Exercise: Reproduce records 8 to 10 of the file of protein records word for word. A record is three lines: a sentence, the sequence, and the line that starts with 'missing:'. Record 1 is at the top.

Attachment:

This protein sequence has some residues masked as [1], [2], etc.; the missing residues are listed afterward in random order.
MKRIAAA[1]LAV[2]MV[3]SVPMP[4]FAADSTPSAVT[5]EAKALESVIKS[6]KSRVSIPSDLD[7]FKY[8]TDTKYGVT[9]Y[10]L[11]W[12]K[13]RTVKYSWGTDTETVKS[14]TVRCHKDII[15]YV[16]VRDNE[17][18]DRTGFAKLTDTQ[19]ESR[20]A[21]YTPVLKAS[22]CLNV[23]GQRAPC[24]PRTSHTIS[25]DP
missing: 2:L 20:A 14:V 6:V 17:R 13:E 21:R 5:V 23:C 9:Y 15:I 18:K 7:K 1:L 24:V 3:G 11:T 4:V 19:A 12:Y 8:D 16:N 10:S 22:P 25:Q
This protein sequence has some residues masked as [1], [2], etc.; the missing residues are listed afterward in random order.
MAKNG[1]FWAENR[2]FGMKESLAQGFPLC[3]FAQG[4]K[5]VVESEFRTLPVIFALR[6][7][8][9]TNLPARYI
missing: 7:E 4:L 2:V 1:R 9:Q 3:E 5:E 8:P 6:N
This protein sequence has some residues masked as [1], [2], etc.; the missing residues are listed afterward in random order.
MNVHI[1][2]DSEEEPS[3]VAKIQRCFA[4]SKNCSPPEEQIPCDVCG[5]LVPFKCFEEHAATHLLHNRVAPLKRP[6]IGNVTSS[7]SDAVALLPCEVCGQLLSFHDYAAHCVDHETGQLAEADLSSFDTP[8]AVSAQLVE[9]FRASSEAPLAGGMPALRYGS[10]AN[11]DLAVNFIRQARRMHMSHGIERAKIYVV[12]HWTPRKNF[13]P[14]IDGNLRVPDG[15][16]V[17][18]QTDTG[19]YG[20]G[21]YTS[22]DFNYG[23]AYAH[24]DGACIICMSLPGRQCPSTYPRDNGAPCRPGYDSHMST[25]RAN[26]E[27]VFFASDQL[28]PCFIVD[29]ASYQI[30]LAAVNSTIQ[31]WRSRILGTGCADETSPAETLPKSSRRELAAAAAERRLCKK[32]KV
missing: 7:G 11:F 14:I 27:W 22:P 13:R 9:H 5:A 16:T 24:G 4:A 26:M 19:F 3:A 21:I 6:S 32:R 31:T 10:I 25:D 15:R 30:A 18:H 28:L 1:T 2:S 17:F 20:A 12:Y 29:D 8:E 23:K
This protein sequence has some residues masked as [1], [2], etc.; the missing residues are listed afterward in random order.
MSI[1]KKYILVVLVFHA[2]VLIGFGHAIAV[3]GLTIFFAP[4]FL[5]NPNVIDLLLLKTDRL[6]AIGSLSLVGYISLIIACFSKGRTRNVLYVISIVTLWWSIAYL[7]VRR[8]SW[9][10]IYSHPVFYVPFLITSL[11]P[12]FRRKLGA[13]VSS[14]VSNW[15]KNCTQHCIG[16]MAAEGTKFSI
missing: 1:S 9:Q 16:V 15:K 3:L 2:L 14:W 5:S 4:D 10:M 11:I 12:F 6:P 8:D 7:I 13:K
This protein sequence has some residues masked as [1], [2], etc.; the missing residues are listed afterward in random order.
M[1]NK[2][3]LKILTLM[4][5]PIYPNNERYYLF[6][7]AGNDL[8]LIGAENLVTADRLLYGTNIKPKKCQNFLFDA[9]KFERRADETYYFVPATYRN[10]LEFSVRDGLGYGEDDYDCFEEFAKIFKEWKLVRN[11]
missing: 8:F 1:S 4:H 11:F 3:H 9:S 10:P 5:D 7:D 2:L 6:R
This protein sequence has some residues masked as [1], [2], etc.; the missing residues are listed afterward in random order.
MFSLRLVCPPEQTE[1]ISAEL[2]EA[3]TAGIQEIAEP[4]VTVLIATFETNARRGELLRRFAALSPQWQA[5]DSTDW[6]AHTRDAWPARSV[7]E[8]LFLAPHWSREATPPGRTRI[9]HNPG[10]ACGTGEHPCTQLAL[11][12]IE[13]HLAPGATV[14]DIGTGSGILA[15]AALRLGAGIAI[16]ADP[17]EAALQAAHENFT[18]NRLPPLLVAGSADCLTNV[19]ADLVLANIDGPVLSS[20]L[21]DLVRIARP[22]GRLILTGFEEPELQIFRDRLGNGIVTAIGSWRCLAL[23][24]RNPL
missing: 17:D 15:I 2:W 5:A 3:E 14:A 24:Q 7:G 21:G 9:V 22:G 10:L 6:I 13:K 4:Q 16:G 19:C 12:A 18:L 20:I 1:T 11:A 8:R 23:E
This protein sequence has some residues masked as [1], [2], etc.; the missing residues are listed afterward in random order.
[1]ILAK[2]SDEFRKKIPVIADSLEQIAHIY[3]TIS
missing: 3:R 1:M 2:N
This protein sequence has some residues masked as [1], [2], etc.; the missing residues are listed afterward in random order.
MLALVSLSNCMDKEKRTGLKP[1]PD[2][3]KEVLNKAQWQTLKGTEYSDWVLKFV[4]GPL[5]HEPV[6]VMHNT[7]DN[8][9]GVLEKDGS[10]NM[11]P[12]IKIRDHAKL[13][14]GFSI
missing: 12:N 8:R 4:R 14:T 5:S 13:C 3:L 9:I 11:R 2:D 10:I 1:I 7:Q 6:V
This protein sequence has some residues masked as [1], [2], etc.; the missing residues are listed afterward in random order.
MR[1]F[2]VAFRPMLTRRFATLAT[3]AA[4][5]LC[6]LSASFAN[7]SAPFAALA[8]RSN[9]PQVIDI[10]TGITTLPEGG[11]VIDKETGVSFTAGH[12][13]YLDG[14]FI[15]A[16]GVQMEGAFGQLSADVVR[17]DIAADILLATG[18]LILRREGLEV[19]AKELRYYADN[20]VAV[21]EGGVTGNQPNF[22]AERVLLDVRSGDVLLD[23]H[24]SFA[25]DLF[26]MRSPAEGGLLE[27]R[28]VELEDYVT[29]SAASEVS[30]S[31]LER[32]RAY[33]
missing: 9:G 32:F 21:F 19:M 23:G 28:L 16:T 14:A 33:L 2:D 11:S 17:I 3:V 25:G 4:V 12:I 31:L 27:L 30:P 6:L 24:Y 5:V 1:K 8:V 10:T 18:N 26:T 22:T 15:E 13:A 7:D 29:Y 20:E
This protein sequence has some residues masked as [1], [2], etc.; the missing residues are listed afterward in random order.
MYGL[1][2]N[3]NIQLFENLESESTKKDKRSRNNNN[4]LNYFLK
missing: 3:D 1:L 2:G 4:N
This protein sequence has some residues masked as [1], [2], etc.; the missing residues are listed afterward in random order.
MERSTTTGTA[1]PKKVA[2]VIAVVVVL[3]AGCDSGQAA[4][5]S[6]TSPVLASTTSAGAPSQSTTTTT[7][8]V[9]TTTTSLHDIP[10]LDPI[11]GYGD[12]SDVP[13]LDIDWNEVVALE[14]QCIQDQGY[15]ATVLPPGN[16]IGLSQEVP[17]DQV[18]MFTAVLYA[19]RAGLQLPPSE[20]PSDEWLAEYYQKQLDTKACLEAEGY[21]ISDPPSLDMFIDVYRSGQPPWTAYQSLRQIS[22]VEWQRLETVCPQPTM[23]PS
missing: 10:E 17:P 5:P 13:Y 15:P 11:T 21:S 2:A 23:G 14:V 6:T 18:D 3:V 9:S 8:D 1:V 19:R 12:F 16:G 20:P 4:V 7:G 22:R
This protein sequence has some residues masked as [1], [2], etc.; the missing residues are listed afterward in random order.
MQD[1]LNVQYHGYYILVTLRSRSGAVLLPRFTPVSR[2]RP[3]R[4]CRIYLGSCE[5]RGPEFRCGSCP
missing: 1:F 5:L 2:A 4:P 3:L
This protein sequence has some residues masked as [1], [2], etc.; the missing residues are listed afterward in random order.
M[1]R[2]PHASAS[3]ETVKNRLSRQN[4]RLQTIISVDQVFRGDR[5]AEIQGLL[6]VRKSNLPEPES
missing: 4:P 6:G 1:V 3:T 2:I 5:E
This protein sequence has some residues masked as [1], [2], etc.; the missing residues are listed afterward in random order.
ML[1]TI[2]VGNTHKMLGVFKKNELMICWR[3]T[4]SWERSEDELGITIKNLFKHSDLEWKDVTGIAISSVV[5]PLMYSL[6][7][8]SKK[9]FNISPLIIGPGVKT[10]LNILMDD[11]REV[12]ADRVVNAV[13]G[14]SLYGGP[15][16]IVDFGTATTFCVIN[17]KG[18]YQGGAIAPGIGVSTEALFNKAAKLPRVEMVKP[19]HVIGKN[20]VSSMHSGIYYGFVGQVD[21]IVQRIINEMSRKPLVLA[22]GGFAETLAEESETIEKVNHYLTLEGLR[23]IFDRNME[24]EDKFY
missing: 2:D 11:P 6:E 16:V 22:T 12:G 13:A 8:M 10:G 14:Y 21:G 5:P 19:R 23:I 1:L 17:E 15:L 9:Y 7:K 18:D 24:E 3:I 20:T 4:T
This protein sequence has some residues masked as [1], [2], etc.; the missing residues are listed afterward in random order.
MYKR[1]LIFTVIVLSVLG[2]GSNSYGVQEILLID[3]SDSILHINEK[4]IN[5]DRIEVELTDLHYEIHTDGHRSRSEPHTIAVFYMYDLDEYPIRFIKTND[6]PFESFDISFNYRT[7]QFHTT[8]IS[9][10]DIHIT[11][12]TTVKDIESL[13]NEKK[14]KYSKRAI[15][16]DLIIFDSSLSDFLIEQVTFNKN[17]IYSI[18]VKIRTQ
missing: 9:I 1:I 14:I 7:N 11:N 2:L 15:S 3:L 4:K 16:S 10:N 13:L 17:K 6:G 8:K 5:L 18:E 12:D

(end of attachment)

This protein sequence has some residues masked as [1], [2], etc.; the missing residues are listed afterward in random order.
MLALVSLSNCMDKEKRTGLKP[1]PD[2][3]KEVLNKAQWQTLKGTEYSDWVLKFV[4]GPL[5]HEPV[6]VMHNT[7]DN[8][9]GVLEKDGS[10]NM[11]P[12]IKIRDHAKL[13][14]GFSI
missing: 12:N 8:R 4:R 14:T 5:S 13:C 3:L 9:I 11:R 2:D 10:I 1:I 7:Q 6:V
This protein sequence has some residues masked as [1], [2], etc.; the missing residues are listed afterward in random order.
MR[1]F[2]VAFRPMLTRRFATLAT[3]AA[4][5]LC[6]LSASFAN[7]SAPFAALA[8]RSN[9]PQVIDI[10]TGITTLPEGG[11]VIDKETGVSFTAGH[12][13]YLDG[14]FI[15]A[16]GVQMEGAFGQLSADVVR[17]DIAADILLATG[18]LILRREGLEV[19]AKELRYYADN[20]VAV[21]EGGVTGNQPNF[22]AERVLLDVRSGDVLLD[23]H[24]SFA[25]DLF[26]MRSPAEGGLLE[27]R[28]VELEDYVT[29]SAASEVS[30]S[31]LER[32]RAY[33]
missing: 9:G 32:F 21:F 19:M 23:G 28:L 16:T 14:A 33:L 2:D 11:S 17:I 3:V 25:G 4:V 12:I 31:L 27:L 30:P 6:L 24:Y 5:V 1:K 8:V 10:T 18:N 26:T 22:T 15:E 13:A 7:D 29:Y 20:E
This protein sequence has some residues masked as [1], [2], etc.; the missing residues are listed afterward in random order.
MYGL[1][2]N[3]NIQLFENLESESTKKDKRSRNNNN[4]LNYFLK
missing: 3:D 1:L 2:G 4:N